With the advent of sensor-based tools such as refrigeration sensors and Bluetooth thermometers, supermarkets now have the ability to comprehensively monitor and manage every aspect of food safety across the product’s journey. With these innovative cloud-based technologies in place, retailers can realize a host of key benefits: minimizing food waste, developing more sustainable operating practices, improving compliance, and more.
Strengthening theft prevention
Surprisingly, economic disruption brought about by COVID-19 did not lead to increased retail theft worldwide. In fact, the National Retail Federation (NRF) recently reported that, in a global survey of loss prevention leaders, the average shrink rate for retailers in fiscal year 2020 was just 1.6% — exactly the same as it was in 2019. However, 64% of retailers did say that organized retail crime is now a greater priority than it had been in the previous five years, and 53% said the same of internal theft. And since retail theft remained relatively the same during the pandemic year to the year prior, that indicates it is always occurring. Therefore, Electronic Article Surveillance (EAS) systems and sensors are tools for consideration beyond the pandemic.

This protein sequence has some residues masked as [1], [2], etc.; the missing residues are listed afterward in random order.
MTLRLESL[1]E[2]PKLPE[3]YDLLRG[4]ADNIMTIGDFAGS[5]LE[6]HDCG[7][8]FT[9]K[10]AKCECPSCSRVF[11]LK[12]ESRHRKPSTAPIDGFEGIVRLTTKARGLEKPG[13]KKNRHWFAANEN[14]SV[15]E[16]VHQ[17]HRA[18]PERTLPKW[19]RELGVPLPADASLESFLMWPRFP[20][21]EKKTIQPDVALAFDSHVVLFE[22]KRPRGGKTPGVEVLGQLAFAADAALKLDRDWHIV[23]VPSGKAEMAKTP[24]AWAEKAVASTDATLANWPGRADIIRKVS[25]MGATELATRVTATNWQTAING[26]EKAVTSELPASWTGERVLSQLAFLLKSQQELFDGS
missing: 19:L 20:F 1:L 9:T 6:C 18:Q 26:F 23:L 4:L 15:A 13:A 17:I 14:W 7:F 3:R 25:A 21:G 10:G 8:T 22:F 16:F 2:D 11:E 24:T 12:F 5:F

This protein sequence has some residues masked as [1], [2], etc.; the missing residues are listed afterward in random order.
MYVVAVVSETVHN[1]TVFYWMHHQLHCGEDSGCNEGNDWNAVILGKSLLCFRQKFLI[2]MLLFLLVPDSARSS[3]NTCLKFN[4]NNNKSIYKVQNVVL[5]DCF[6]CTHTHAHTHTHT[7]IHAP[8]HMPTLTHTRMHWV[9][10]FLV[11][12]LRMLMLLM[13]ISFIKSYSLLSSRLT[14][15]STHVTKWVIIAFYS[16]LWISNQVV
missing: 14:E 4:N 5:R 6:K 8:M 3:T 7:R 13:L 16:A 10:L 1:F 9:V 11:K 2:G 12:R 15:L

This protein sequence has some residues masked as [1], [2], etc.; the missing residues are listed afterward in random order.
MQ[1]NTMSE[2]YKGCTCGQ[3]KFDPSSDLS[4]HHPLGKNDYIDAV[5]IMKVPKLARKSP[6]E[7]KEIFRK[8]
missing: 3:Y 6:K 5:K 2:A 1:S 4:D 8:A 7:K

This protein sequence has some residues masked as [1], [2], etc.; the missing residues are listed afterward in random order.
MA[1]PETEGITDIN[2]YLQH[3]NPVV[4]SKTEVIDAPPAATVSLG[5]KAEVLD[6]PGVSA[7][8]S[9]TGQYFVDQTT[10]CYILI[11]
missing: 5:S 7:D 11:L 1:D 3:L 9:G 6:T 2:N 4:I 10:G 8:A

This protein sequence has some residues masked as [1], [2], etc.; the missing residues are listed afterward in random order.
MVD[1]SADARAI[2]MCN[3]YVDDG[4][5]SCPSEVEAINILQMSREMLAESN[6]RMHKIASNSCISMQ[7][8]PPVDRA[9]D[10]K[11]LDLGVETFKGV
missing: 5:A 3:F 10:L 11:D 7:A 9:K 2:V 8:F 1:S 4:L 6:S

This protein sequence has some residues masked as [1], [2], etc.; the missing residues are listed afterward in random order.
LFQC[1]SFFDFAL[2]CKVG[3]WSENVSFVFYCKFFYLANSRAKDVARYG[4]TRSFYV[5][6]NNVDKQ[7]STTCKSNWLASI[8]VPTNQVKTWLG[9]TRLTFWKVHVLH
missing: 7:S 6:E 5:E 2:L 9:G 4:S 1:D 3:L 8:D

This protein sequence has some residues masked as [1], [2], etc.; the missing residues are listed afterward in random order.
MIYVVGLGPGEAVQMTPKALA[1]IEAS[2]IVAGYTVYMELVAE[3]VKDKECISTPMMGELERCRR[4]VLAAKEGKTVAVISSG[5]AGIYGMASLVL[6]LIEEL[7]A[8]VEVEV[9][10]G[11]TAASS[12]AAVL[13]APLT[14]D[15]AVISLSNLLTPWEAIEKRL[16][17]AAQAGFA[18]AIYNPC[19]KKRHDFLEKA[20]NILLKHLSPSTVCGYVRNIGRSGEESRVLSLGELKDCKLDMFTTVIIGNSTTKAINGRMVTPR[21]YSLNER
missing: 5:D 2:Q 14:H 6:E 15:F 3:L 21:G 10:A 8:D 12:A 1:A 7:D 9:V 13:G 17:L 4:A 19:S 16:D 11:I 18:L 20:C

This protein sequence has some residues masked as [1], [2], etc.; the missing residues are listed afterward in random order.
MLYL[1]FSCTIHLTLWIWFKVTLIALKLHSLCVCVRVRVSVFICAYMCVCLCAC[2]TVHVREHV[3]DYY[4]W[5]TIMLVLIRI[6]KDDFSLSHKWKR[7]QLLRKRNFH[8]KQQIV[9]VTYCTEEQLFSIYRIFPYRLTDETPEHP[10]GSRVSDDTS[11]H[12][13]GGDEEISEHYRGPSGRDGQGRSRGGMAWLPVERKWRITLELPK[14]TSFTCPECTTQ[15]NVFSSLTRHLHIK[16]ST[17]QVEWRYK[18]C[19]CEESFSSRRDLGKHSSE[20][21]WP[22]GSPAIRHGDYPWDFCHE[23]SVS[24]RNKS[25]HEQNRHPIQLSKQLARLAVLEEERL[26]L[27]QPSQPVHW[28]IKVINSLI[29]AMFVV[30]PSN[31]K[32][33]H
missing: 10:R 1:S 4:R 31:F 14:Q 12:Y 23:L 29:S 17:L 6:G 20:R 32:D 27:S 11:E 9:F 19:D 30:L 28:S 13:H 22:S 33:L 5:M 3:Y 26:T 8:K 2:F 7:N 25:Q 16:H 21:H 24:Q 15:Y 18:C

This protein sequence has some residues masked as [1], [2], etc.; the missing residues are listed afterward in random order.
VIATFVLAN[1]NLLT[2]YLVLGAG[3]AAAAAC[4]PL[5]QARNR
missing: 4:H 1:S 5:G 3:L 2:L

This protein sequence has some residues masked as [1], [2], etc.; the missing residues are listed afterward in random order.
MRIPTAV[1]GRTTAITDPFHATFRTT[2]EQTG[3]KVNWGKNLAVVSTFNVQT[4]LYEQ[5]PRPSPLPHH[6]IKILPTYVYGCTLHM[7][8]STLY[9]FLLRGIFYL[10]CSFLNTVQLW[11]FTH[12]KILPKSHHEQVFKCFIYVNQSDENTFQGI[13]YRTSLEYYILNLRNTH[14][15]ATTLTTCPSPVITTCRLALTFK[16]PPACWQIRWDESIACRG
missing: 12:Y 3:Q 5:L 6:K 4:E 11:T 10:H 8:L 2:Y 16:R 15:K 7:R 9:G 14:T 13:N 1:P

With this in mind, new solutions are needed to combat shrink, not just in APAC, but worldwide.